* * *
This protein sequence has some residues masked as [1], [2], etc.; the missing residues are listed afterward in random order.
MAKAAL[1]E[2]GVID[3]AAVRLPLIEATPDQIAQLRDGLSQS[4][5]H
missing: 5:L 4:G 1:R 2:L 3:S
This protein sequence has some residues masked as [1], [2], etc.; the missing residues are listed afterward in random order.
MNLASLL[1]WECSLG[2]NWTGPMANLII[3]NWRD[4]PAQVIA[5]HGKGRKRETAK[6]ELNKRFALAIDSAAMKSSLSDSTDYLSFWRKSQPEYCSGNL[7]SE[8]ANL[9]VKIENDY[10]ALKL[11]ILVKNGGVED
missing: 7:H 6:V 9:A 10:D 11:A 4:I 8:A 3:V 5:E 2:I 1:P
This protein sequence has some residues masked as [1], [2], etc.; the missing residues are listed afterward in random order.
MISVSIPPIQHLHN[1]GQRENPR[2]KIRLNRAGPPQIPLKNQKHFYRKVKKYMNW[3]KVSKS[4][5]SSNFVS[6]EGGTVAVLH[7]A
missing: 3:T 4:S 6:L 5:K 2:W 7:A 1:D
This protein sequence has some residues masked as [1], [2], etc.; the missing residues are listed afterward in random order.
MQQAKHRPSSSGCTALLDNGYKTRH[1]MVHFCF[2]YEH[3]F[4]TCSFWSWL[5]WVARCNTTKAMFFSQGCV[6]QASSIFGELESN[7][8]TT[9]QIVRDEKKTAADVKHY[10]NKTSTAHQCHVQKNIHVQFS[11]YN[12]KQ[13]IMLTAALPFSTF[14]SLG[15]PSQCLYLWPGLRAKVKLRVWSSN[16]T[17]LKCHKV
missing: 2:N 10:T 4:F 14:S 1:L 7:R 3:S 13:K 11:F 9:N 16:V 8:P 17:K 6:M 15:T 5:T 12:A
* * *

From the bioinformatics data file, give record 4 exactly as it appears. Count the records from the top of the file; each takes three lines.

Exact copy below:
This protein sequence has some residues masked as [1], [2], etc.; the missing residues are listed afterward in random order.
MQQAKHRPSSSGCTALLDNGYKTRH[1]MVHFCF[2]YEH[3]F[4]TCSFWSWL[5]WVARCNTTKAMFFSQGCV[6]QASSIFGELESN[7][8]TT[9]QIVRDEKKTAADVKHY[10]NKTSTAHQCHVQKNIHVQFS[11]YN[12]KQ[13]IMLTAALPFSTF[14]SLG[15]PSQCLYLWPGLRAKVKLRVWSSN[16]T[17]LKCHKV
missing: 2:N 10:T 4:F 14:S 1:L 7:R 3:S 13:K 11:F 9:N 16:V 8:P 17:K 6:M 15:T 5:T 12:A